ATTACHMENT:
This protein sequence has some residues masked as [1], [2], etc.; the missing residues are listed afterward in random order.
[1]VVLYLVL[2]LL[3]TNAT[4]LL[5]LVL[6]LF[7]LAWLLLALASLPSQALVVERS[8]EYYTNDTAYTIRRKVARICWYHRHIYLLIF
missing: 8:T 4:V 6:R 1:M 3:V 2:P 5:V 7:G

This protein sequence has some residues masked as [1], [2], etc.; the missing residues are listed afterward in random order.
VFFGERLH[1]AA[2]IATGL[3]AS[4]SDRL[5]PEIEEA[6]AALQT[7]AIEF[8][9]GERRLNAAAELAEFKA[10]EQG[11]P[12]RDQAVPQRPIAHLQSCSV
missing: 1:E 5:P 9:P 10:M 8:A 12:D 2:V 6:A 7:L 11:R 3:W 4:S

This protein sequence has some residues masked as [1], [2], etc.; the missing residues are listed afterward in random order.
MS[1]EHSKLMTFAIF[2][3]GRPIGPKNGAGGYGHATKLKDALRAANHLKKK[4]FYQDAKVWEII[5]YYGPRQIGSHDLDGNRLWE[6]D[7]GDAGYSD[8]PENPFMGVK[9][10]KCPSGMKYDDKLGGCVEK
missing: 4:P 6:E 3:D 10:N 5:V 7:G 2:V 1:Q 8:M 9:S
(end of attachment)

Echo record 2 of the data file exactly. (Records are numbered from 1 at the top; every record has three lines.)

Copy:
This protein sequence has some residues masked as [1], [2], etc.; the missing residues are listed afterward in random order.
VFFGERLH[1]AA[2]IATGL[3]AS[4]SDRL[5]PEIEEA[6]AALQT[7]AIEF[8][9]GERRLNAAAELAEFKA[10]EQG[11]P[12]RDQAVPQRPIAHLQSCSV
missing: 1:E 5:P 9:P 10:M 8:A 12:D 2:V 6:A 7:L 11:R 3:W 4:S